Over the years, the whole concept of what a zombie is and what genre they ‘belong’ to, has changed. When the general public first became aware of the walking dead, it was in a black and white quasi-classic film, White Zombie. These reanimated corpses were controlled by some Voodoo priest or priestess to do the bidding of their new master. Over the years we’ve seen an evolution of sorts. In the film, The Serpent and the Rainbow, loosely based on actual events, zombies were people who were exposed to some kind of natural drug, created and cursed/blessed/anointed by, again, a practitioner of the black side of Voodoo.
Between White Zombie and The Serpent and the Rainbow, numerous films were made about zombies wreaking havoc on unsuspecting citizens. Science fiction movies usually found a way to insert zombies or some form of reanimation. In most cases, it was aliens bent on controlling the world who were responsible for Uncle Zed to be up and walking again. Plan 9 From Outer Space comes to mind when I mention aliens bent on controlling the world. The focal point to zombies had to be George Romero’s Night of the Living Dead in the 1960’s. He used a returning space probe as a possible means to explain the reanimation of the dead.
Moving forward, we have the 28 Days Later and 28 Weeks Later films. Arguably, these films are not zombie films as the infected don’t fall into the established criteria of what we’ve all come to know as zombies, i.e., reanimated dead. The infected in these films are just that, infected. They are not reanimated corpses. They have not been exposed to a Voodoo ceremony or a space probe or aliens. They have been infected with a virus that makes them full of rage.
Sadly, there are a lot of films in the zombie genre where they are nothing more but a really bad plot, script and directing designed around a budget that consists of extreme gore splatter in a weak attempt to gross out the viewing audience.
Now we come to the film, not the book, version of World War Z. Max Brooks has already stated that the film and book share very little in common beside the same title. In the book, the zombies were relatively slow moving but had numerical superiority over the uninfected. In the film, from what I’ve seen in the trailers, the infected appear to be fast moving, almost super strength and speed endowed whatevers that for all intent and purposes are more like John O’ Brien’s Night Runners from his New World book series which are admittedly, not zombies.
Looking back, we can see a somewhat clear evolution. The first zombies were under someone else’s control. That stayed pretty much constant and could even be said to exist in Romero’s films. The zombies in his films were not actively being controlled by a presence but were controlled by whatever infected them. More of a subliminal control. The Serpent and the Rainbow was another film where someone was controlling the zombies after making their own. That puts us up to about 1978 where Romero unleashed his Dawn of the Dead. In DotD, the zombies were still slow moving and stiff in their movements. In the 2004 remake of the same film, the zombies have now developed into fast moving, even running at times, engines of destruction.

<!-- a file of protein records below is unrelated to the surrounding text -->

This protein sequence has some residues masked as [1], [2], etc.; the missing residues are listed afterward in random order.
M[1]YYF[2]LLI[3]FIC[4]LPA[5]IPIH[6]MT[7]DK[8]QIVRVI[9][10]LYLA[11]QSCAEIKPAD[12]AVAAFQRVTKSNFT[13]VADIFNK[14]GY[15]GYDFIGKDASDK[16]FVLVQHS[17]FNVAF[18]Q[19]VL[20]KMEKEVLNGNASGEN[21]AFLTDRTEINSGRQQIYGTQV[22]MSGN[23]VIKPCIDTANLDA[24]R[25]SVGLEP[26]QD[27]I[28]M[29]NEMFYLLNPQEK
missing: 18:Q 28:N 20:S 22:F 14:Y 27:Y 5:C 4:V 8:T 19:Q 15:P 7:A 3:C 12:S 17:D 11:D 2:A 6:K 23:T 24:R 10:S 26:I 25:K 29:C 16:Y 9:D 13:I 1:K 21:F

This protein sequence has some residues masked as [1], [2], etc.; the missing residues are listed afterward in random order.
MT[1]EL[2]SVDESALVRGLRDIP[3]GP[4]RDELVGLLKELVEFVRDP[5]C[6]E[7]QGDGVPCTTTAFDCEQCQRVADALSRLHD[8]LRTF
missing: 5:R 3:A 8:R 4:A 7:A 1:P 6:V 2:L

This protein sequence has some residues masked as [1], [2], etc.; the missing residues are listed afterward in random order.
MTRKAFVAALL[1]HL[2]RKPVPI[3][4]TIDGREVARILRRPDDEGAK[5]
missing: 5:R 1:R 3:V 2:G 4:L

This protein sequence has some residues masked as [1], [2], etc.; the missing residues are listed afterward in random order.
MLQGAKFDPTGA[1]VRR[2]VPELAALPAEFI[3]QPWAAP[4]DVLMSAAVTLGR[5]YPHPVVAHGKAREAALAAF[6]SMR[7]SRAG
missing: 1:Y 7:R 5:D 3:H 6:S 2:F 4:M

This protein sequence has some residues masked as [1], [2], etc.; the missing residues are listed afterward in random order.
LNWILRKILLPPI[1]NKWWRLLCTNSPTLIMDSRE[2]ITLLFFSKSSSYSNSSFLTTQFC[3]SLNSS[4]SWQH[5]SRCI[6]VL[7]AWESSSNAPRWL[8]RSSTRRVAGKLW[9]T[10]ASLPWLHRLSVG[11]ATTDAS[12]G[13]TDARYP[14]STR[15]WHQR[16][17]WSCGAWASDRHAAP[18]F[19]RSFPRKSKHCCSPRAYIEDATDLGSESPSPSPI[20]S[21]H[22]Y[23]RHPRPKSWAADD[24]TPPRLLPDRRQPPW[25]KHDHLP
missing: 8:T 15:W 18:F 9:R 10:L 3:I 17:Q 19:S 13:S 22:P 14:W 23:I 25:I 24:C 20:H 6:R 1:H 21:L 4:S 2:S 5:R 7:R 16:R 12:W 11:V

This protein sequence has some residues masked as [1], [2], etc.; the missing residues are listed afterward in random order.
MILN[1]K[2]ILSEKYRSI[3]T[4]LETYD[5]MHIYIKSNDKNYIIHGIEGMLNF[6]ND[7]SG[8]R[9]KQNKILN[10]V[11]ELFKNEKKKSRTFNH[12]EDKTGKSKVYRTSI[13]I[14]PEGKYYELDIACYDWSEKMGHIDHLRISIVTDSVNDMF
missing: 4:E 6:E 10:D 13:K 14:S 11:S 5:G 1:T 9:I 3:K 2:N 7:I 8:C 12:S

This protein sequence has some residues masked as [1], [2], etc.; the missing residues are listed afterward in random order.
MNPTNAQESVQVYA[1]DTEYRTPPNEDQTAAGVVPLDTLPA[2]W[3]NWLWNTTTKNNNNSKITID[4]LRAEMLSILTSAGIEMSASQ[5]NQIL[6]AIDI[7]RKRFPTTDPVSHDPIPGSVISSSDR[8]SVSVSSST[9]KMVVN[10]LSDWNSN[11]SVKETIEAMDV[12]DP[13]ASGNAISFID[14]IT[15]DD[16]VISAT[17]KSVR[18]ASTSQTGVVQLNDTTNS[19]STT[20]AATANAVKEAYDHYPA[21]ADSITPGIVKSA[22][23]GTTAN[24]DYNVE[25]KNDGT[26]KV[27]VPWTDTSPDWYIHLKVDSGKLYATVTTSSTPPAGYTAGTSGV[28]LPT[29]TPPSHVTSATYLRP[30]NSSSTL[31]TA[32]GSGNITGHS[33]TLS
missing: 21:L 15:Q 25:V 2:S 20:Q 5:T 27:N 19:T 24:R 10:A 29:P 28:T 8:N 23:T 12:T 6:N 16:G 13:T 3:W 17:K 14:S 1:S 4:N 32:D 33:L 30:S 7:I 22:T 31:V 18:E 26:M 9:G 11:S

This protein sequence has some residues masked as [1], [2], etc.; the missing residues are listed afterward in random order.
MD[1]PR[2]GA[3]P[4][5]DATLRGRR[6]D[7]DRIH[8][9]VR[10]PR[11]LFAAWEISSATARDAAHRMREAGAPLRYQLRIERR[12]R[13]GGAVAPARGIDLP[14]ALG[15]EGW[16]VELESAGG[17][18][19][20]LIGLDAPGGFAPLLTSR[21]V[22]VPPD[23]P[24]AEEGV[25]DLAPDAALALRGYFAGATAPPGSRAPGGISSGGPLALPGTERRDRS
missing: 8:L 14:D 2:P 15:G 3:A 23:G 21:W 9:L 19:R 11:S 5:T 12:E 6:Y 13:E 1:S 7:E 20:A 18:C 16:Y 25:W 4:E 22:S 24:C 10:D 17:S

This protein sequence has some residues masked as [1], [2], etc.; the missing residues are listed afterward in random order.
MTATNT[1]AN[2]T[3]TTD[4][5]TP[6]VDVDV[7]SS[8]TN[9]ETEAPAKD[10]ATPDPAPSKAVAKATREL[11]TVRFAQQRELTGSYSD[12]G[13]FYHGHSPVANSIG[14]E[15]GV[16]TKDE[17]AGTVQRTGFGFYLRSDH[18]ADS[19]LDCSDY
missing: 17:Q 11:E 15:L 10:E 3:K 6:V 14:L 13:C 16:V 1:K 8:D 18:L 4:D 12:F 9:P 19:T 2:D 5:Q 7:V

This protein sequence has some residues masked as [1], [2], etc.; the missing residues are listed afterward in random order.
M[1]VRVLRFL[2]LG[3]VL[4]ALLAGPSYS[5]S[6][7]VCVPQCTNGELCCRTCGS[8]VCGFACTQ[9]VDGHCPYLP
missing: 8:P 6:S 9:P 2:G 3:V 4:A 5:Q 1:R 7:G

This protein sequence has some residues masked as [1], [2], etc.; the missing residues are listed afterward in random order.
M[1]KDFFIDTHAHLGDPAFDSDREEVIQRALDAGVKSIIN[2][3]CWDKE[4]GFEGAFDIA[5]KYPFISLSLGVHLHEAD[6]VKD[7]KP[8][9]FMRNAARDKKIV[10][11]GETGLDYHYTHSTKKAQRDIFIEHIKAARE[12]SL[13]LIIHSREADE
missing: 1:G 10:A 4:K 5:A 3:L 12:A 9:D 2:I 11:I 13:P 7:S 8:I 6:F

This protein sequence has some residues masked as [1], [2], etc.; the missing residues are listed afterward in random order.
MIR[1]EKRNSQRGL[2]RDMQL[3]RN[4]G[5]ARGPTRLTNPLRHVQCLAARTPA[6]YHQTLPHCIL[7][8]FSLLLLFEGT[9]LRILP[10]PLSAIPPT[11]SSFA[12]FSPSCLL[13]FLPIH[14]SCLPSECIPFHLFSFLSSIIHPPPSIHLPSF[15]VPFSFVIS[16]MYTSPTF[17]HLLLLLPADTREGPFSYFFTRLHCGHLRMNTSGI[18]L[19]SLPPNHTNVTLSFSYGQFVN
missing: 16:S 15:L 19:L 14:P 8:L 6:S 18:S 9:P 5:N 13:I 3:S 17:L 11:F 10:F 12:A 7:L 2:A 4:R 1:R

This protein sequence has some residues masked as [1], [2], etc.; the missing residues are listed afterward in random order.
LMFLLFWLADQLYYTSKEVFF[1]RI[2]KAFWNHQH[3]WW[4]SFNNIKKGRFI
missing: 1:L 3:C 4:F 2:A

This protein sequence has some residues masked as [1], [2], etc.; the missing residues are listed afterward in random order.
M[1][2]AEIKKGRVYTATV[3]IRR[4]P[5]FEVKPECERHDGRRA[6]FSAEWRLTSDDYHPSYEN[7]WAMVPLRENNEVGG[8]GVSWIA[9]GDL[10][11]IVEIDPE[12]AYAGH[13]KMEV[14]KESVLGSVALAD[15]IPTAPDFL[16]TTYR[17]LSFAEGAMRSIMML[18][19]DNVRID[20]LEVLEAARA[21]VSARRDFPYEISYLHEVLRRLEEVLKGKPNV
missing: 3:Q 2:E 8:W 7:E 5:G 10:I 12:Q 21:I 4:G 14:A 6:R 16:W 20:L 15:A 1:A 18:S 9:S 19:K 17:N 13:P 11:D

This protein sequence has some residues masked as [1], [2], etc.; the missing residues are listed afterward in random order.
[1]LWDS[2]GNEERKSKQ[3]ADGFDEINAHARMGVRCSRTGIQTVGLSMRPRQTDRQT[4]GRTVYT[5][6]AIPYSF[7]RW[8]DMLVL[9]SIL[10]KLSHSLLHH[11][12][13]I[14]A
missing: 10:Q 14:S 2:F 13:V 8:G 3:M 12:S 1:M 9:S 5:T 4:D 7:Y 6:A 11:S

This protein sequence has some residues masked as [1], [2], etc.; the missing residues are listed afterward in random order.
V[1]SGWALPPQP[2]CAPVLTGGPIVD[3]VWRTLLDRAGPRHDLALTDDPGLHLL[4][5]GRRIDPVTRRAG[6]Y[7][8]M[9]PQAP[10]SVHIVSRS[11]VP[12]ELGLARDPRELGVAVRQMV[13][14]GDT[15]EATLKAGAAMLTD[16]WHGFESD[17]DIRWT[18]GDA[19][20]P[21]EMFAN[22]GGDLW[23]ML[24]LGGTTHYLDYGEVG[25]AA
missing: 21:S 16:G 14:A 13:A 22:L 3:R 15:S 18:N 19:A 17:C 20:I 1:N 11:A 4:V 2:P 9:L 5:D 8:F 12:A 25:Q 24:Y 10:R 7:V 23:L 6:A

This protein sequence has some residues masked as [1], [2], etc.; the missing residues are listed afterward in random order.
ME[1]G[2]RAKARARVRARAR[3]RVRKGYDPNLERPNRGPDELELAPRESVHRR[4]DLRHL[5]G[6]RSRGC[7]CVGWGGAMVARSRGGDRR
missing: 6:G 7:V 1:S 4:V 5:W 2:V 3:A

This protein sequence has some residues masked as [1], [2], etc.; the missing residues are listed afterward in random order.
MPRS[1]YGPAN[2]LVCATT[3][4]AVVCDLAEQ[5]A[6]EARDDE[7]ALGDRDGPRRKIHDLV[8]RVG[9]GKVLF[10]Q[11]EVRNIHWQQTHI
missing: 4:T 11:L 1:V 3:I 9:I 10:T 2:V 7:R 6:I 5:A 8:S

Now we have to ask the question: What are zombies?
Are they the standard, rotting flesh, slow moving, unspeaking, moaning, decaying corpses that we already know or are they the fast moving, screaming at times, non-shamblers able to run you down like a cheetah does a zebra?
Of course, people in general, and fans of the genre will point out that the whole concept of zombies needs to be re-examined and possibly re-imagined. In some genres, that has worked. We can look at some of the books coming out about vampires and see that in several cases, nano-technology thereby science fiction has moved into what used to be a strictly horror genre. What I mean is in one series of vampire novels the premise behind vampirism is that it was a longevity experiment undertaken by ancient scientists that although it worked for the most part, the major side effects were not being able to go outside in the sun and if you did, you would need to ingest blood to feed the nanobots in your system so they had fuel to repair the damage to your body.
That is only one form of re-imagining one genre and overlapping it from it’s primary home, horror, into at least two others, science fiction and romance. Not to mention some books and films that overlap into young adult.
The same could be said for other authors in the zombie genre. There are books out there where the zombies were created by accident as a result of some shadow government operation to create super soldiers. That moves what used to be relegated to the horror genre and puts it into the techno-thriller/mystery genre. Of course, most of these also fall into action/adventure as well.
Zombies have moved out of horror and have taken up residence within several other genres that they wouldn’t normally be in or even overlap like drama and romance. That brings us up to the zombies in my work.
I’ve been asked what caused the zombies in my books to become zombies. The short answer is to read the books. (I know, shameless self plug). The long answer, the more involved answer is… read the books.
Seriously and all kidding aside, I took a slightly different tact and made it a man-made reason. It wasn’t space aliens, it wasn’t a returning space probe carrying some interstellar disease or microbe, it wasn’t the thawing out of a several thousand year old alien corpse (yeah, that was one reason that was used by another author), and it wasn’t a test program to create super soldiers. For more details on what was the root cause that created zombies in my work, well, you’re going to have to read the book(s) when it (they) becomes available.
Now we’re faced with a minor dilemma, what genre do zombies really fall into and how do we classify what a zombie is?